Teacher posts under threat

A CASH crisis in Essex schools has led to 38 teacher redundancies – with the number likely to rise by the end of May when headteachers must set their budgets.

A CASH crisis in Essex schools has led to 38 teacher redundancies – with the number likely to rise by the end of May when headteachers must set their budgets.

And other schools in the county have managed to avoid making staff cuts only be setting budgets running into the red by up to £500,000.

Essex County Council education department gave the county's schools a standstill budget – but teachers' pay rises, extra teacher pension contributions, higher National Insurance payments and other inflationary measures have left schools facing cuts.

Education bosses at county hall have warned the situation can only get worse, as £70 million of cuts are expected in the next three years due to the Government's abolition of standards funds grants and its re-working of the formula used to give local authorities money which has shaved millions of pounds off Essex's income.

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Sue Shenton, head of Mersea Island primary school has warned she must either make three teachers redundant or lose all her teaching assistants because she does not have enough money to run her school.

Mrs Shenton is spending the Easter holidays trying to decide where the axe should fall. And the situation at her school is the same at other primary schools across Essex, according to teachers' leader Howard Williamson.

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Mr Williamson, chairman of the north east branch of the Essex Primary Schools Headteachers Association, said over 250 Essex primary heads have contacted him to say they do not have enough money to manage their schools.

Mrs Shenton said: "I'm going to have to lose staff. I have to decide whether to wipe out teaching assistants or lose teachers. I'm looking at running with nothing for new books or paper. We're running with no absence cover and no training."

She added: "What grieves me particularly is if the Government can't afford to fund us, fine, then say so and I'll do my best to do so. But they're telling my parents we are awash with cash. I'm saying to parents we're going to put 40 in a class. It makes everybody angry and frustrated."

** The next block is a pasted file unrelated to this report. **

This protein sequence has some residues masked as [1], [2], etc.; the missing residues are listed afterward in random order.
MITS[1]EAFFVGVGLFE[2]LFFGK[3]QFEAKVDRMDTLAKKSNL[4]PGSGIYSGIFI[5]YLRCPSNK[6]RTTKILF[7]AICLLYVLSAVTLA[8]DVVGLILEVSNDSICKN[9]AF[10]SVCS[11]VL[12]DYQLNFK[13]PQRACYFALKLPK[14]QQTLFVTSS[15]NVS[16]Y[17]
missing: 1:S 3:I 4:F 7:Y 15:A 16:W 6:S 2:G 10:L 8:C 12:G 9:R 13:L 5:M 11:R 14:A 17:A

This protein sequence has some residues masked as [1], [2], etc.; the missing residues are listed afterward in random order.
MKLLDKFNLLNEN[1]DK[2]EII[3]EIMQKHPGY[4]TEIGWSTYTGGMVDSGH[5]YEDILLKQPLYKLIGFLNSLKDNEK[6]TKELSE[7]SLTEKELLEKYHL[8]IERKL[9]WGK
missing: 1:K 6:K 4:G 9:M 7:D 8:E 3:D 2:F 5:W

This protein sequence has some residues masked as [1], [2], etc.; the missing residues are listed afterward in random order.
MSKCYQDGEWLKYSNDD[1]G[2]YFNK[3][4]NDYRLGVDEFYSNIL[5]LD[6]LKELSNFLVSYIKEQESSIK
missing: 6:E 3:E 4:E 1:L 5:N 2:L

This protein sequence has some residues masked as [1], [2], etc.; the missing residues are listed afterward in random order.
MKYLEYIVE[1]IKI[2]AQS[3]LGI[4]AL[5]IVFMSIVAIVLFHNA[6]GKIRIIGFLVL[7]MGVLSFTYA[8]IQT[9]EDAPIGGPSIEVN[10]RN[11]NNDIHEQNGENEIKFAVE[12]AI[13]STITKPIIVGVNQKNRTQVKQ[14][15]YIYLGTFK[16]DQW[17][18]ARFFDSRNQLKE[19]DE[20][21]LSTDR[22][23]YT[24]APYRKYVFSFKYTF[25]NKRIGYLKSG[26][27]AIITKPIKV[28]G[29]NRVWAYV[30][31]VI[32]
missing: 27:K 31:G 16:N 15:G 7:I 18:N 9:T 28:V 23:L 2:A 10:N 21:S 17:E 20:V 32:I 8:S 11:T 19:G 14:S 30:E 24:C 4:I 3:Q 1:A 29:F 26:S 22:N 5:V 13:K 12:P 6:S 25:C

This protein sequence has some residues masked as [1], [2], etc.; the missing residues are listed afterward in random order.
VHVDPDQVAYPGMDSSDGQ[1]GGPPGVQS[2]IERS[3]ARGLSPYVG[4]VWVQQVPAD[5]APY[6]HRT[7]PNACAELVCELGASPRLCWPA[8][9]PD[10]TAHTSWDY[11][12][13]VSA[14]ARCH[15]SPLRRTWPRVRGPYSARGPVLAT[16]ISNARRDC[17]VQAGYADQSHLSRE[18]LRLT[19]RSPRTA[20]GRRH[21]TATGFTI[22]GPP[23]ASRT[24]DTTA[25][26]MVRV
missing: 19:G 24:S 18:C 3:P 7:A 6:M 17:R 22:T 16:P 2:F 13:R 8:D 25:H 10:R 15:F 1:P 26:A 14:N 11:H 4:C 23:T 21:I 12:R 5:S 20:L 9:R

Mrs Shenton has to set her budget by May 31. She has explained the situation to the teachers and is planning a meeting with her teaching assistants to explain she may have to lose 100 teaching assistant hours.

"I virtually can't run the school. I don't know where to go," she said.

The chairman of governors at North primary school and nursery, in Colchester, Jan Blackwell, has written to the leader of Essex County Council, Lord Hanningfield, to express the school's "grave concerns" over the budget.

North is able to get through this year without cutting staff by using savings put aside for curriculum development and maintenance on the Victorian listed building.

But Mrs Blackwell warned: "Long term this situation deeply concerns me. Standards will not rise, redundancies will be necessary to induce savings leading to low staff morale, and little or no fresh input into curriculum resources will de-motivate pupils."

Mr Williamson said: "There's a major problem and all heads are saying the same thing. There just isn't enough money to run schools."

He is compiling a report from the responses he has head from headteachers, which he will present to Essex County Council after Easter.

Iris Pummell, Essex County Council cabinet member with responsibility for education, said: "Schools have really got to make some unpopular decisions. There's nothing I can do to help them. We have given them as much money as we can and there's no more in Essex."

She added: "The National Headteachers Association has said there are going to be 70 redundancies in Essex. I don't know what that figure's going to be. I know schools are facing very difficult decisions."

Mrs Pummell said as far as possible teachers made redundant would be redeployed in schools with staff shortages that could afford to pay for new staff.

She said she and officers from the education department held a meeting with the Department for Education and Skills earlier this week to set out the exact situation in Essex.

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